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SPAM messages try hard to hook you ...

We’ve all gotten broadcast – or SPAM – messages from people claiming to be writing from a financial institution. Usually, they are of the URGENT variety, wanting us to, in a panic, respond instantly by clicking the link in the message and ‘correcting’ their personal information on a fake website pretending to belong to the bank.

(Really, they want the unwitting recipient to give them info about him or herself by going to the spammer’s website and entering their information.)

In arguing for why good writing is important to help a company seem credible and trustworthy, it’s often useful to look at the opposite of good writing – and SPAM messages are rife with this!

What’s interesting in the case of notices proporting to be from financial institutions is that it’s clear that the writers are using a voice that tries to sound very official and serious … just like they think a bank would sound. But the stand-out errors in them start to chip away at that vaneer pretty efficiently.

Even people who don’t edit people’s writing for a living will pick up on even minor gaffes and start to feel less invested in a message that was unsolicited to start with (and which may not even be from a bank we actually deal with).

To illustrate, here are three of the most odorous SPAM messages that have landed in my Inbox lately (well, of those I actually bothered to open and read …). Included are < my notes in carets > on just what makes them so pungent:

... but often the errors in them make them smell kind of fishy.

SPAM Message #1
This is an Alert to help manage your online banking access. < the alert is so important that they’ve capitalized it! >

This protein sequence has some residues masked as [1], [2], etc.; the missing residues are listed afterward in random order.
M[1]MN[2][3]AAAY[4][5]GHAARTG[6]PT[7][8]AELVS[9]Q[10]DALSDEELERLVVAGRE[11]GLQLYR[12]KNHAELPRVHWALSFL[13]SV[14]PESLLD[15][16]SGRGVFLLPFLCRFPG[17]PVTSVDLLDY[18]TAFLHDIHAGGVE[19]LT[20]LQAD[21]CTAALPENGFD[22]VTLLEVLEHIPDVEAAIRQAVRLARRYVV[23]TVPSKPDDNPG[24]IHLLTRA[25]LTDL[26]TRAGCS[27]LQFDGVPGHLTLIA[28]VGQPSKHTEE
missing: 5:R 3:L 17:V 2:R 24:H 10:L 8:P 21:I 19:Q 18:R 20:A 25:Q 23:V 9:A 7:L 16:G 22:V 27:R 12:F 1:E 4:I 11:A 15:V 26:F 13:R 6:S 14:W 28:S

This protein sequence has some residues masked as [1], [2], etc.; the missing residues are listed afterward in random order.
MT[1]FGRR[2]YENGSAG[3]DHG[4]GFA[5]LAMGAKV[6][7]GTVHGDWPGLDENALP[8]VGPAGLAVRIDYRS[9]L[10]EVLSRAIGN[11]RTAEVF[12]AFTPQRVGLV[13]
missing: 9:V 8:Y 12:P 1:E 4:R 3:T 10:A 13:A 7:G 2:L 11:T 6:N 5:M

Dear Bank Of Montreal customer < The bank must be important if they spell the word ‘of’ with a capital O >,

Bank Of Montreal Online Security has been receiving complaints from our customers for < complaints for? > unauthorised uses of Online Banking Accounts. As a result we are temporarily shutting down some selected Bank Of Montreal Online Accounts perceived vulnerable to this, pending till the time we carry out proper verification by the account owner < ‘pending till’? >. Bank Of Montreal is committed to ensure the safeguard of each customer personal information, making sure only authorised individuals have access to their accounts. <Whoa, you can tell this one was not written by an English speaker. >

As a first step to have Your < I must be divine, since they’ve used a capital Y >Bank Of Montreal Online Access reactivated please verify your identity by using the link provided below: link actually takes you to one starting with ‘’ >

These instructions are sent to and should be followed by all Bank Of Montreal clients,to avoid service deactivation after the verification is completed < ‘are sent to and should be followed’ – nice use of the passive, and those nice mega-nouns ‘deactivation’ and ‘reactivation’ all in one sentence! >. We apologise for any inconveniences and thank you for your cooperation. . < Oops, they’ve left an extra period here! And don’t we spell it ‘apologize’ in Canada? >

Thank you,
Customers Support Service. <Well, they do support multiple people … >

SPAM Message #2

Dear Bank Of Montreal Customer:

BMO Bank Of Montreal is hereby announcing the New Security Upgrade. < Sound the trumpets! They’ve announced the Upgrade! >

We’ve upgraded our new SSL servers to serve our customers for a better and secure internet banking service < Was it not secure before …? >.

It is very important that you update your account information  & other personal information < I’m not sure I’d give any personal info to someone using an ampersand to preface it >, please follow the link below to  update your account then ‘Sign In’ to submit your request.